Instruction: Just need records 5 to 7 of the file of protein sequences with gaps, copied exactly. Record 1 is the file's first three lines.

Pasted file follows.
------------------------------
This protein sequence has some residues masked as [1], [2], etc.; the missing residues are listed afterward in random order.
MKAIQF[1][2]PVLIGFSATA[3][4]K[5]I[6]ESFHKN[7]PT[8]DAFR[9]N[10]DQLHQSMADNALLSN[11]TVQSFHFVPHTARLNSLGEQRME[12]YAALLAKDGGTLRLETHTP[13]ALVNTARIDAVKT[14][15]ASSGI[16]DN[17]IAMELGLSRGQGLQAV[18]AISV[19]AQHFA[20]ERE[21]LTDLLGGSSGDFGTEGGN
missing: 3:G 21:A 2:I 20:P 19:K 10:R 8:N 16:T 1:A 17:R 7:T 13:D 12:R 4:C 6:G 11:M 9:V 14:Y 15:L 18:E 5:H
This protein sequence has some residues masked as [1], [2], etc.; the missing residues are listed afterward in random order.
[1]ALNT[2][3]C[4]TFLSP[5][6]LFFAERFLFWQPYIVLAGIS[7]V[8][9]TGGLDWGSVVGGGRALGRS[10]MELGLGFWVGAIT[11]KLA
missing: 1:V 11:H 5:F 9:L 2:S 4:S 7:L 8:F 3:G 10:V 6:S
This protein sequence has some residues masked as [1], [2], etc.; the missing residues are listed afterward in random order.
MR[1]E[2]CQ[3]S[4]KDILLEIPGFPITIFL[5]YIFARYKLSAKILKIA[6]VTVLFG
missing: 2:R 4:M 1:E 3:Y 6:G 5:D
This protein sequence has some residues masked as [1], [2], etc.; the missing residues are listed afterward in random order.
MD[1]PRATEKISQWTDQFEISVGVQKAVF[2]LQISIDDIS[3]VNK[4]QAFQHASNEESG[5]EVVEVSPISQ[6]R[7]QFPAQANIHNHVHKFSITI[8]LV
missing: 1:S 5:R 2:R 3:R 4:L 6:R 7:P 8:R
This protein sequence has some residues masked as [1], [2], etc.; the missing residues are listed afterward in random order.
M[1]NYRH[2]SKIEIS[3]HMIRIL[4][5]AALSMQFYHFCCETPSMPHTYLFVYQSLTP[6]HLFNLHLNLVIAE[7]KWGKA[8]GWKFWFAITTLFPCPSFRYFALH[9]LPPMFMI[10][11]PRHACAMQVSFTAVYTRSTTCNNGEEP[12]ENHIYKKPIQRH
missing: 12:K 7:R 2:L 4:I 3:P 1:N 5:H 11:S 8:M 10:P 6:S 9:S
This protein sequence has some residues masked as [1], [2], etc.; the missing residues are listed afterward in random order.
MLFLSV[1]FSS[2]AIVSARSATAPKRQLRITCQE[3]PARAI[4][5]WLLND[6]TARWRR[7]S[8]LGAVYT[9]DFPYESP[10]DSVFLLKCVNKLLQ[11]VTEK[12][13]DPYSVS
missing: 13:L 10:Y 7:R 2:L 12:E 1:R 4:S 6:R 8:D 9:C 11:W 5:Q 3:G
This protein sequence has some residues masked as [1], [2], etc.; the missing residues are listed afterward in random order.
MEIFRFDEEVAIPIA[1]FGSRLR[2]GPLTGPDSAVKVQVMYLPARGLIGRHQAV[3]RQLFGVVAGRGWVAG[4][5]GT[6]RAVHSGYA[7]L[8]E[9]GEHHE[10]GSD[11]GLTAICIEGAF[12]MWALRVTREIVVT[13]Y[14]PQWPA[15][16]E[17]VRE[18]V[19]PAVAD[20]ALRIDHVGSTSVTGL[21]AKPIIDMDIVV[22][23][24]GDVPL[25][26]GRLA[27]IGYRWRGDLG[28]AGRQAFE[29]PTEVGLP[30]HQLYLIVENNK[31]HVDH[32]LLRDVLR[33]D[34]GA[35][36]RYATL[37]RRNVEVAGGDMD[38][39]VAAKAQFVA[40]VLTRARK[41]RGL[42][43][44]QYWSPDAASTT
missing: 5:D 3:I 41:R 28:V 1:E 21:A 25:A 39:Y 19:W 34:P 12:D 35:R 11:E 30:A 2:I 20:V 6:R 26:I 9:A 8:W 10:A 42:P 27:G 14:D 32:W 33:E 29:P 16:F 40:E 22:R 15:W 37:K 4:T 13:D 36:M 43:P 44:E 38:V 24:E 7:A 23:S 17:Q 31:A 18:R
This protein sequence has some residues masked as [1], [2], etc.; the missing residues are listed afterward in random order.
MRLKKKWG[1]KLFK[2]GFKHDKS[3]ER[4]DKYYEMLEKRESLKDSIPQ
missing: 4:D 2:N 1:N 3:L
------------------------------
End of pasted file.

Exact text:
This protein sequence has some residues masked as [1], [2], etc.; the missing residues are listed afterward in random order.
M[1]NYRH[2]SKIEIS[3]HMIRIL[4][5]AALSMQFYHFCCETPSMPHTYLFVYQSLTP[6]HLFNLHLNLVIAE[7]KWGKA[8]GWKFWFAITTLFPCPSFRYFALH[9]LPPMFMI[10][11]PRHACAMQVSFTAVYTRSTTCNNGEEP[12]ENHIYKKPIQRH
missing: 12:K 7:R 2:L 4:I 3:P 1:N 5:H 11:S 8:M 10:P 6:S 9:S
This protein sequence has some residues masked as [1], [2], etc.; the missing residues are listed afterward in random order.
MLFLSV[1]FSS[2]AIVSARSATAPKRQLRITCQE[3]PARAI[4][5]WLLND[6]TARWRR[7]S[8]LGAVYT[9]DFPYESP[10]DSVFLLKCVNKLLQ[11]VTEK[12][13]DPYSVS
missing: 13:L 10:Y 7:R 2:L 12:E 1:R 4:S 6:R 8:D 9:C 11:W 5:Q 3:G
This protein sequence has some residues masked as [1], [2], etc.; the missing residues are listed afterward in random order.
MEIFRFDEEVAIPIA[1]FGSRLR[2]GPLTGPDSAVKVQVMYLPARGLIGRHQAV[3]RQLFGVVAGRGWVAG[4][5]GT[6]RAVHSGYA[7]L[8]E[9]GEHHE[10]GSD[11]GLTAICIEGAF[12]MWALRVTREIVVT[13]Y[14]PQWPA[15][16]E[17]VRE[18]V[19]PAVAD[20]ALRIDHVGSTSVTGL[21]AKPIIDMDIVV[22][23][24]GDVPL[25][26]GRLA[27]IGYRWRGDLG[28]AGRQAFE[29]PTEVGLP[30]HQLYLIVENNK[31]HVDH[32]LLRDVLR[33]D[34]GA[35][36]RYATL[37]RRNVEVAGGDMD[38][39]VAAKAQFVA[40]VLTRARK[41]RGL[42][43][44]QYWSPDAASTT
missing: 5:D 3:I 41:R 28:V 1:E 21:A 25:A 39:Y 19:W 34:P 12:D 35:R 11:E 30:A 2:I 20:V 6:R 26:I 9:A 8:W 10:A 42:P 27:G 14:D 32:W 33:E 29:P 16:F 40:E 22:R 15:W 37:K 4:T 13:D 36:M 43:P 44:E 38:V 24:E 7:A 23:S 17:Q 31:A 18:R